This online Bachelor's of Multidisciplinary Studies (BMS) program offers students the opportunity to take courses in a variety of areas including:
Depending on their coursework, students may pursue careers in:
University of Nebraska online courses are taught by expert faculty who embody the qualities resulting from research experience and professional/field experience. Students learn from faculty with a variety of backgrounds, many of whom are published researchers in their fields. NU faculty who teach online do so in a way that enables maximum learning and because technology provides students with maximum access to education.
(Only required if English is not your native language)
|Fundamentals of World Regional Geography||3|
Course Number: GEOG 1000
An introductory course designed to acquaint students with the basic concepts of geography and to examine the interrelationships between people and their environments.
|Introduction to Human Geography||3|
Course Number: GEOG 1020
An introductory course which studies the geography of human activity through a topic by topic coverage of cultural traits and complexes that characterize different societies in the world. Major cultural topics of focus are the geography of population,agricultural systems, settlement, language, religion, political patterns, and man’s ways of occupying urban and industrial space, among others.
|Physical Geography: Climate and Waters||4|
Course Number: GEOG 1060
Position of the earth, the weather, climate, waters and natural vegetation are important factors in man’s physical environment. These environmental factors are presented in terms of originating processes, spatial distribution and interaction among them, and their effects upon man’s habitat. Construction of maps related to weather elements, stream flow and water budgets form a part of the exercises in the laboratory. The course offers a more thorough treatment of the principles of physical geography for the beginning student. Not recommended to students who have had GEOG 1030.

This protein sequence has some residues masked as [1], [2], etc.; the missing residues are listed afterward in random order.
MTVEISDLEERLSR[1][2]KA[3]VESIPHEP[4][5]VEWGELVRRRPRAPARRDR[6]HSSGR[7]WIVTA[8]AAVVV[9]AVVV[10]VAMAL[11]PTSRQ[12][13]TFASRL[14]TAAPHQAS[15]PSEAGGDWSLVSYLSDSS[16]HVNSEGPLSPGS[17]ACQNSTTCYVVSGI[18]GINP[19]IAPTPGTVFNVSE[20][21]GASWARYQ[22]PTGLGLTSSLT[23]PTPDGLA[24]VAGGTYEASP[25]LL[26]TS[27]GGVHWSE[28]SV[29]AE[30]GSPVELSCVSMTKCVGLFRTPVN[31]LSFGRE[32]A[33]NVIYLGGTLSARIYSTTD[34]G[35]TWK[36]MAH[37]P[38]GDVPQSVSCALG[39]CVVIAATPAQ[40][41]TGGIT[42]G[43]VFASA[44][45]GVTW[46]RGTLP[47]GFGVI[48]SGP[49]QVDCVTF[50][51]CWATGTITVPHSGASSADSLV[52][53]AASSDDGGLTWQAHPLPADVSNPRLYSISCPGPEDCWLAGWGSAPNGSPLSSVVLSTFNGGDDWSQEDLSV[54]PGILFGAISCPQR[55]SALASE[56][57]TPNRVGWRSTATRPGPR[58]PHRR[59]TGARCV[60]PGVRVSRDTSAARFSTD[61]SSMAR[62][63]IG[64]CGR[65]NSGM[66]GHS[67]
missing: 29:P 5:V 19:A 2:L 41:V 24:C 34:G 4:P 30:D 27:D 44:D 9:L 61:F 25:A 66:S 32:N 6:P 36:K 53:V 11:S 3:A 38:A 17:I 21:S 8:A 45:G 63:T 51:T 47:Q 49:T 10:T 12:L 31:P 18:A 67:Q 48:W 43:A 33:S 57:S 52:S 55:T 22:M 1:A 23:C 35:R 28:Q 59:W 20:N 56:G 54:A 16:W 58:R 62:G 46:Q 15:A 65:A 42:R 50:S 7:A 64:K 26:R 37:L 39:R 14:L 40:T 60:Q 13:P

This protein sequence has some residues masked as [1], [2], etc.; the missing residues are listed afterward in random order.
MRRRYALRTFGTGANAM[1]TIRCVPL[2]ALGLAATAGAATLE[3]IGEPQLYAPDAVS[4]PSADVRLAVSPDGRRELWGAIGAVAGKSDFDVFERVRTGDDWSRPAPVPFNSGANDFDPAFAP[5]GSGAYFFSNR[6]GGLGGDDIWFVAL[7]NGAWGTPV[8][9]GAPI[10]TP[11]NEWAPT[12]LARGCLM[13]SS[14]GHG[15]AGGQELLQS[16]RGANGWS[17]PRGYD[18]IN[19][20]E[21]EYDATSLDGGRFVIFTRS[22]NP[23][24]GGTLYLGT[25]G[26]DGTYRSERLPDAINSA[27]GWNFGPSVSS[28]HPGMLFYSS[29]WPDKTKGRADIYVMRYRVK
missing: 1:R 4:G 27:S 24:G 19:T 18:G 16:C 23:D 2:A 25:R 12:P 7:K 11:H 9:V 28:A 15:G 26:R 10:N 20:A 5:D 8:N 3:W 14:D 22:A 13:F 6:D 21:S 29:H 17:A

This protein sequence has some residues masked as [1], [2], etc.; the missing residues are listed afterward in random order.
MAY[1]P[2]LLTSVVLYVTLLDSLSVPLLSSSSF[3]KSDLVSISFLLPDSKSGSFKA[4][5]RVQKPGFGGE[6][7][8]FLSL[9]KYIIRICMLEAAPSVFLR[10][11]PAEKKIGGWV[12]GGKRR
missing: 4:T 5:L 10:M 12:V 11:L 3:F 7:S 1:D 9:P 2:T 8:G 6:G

|Physical Geography: Soils and Landforms||4|
Course Number: GEOG 1070
An examination of the role of soils and landforms in man’s natural habitat. Aspects of origin, form native processes, area distribution and the impact upon man’s physical environment are stressed. Case studies from the American Midwest and other regions are also included. Construction of maps related to soil and landform types form a part of the exercises in the laboratory. The course offers a more thorough treatment of the principles of physical geography for the beginning student. Not recommended to students who have had GEOG 1030.
Course Number: GEOG 3130
An introduction to the basic concepts and approaches in contemporary economic geography. The course examines the core economic activities from a geographical perspective, the historical development of the world economy, and the geographical effects of economic globalization. Prereq: Junior. (Cross-listed with ECON 3130.)
Course Number: GEOG 3510
A course designed to acquaint the student with the atmospheric environment. The course deals with atmospheric processes, their relationship and variation in both time and space, and their effect on the overall environment of the earth. Prereq: Junior or senior. Recommended: GEOG 1030 or 1060 or AVN 1050.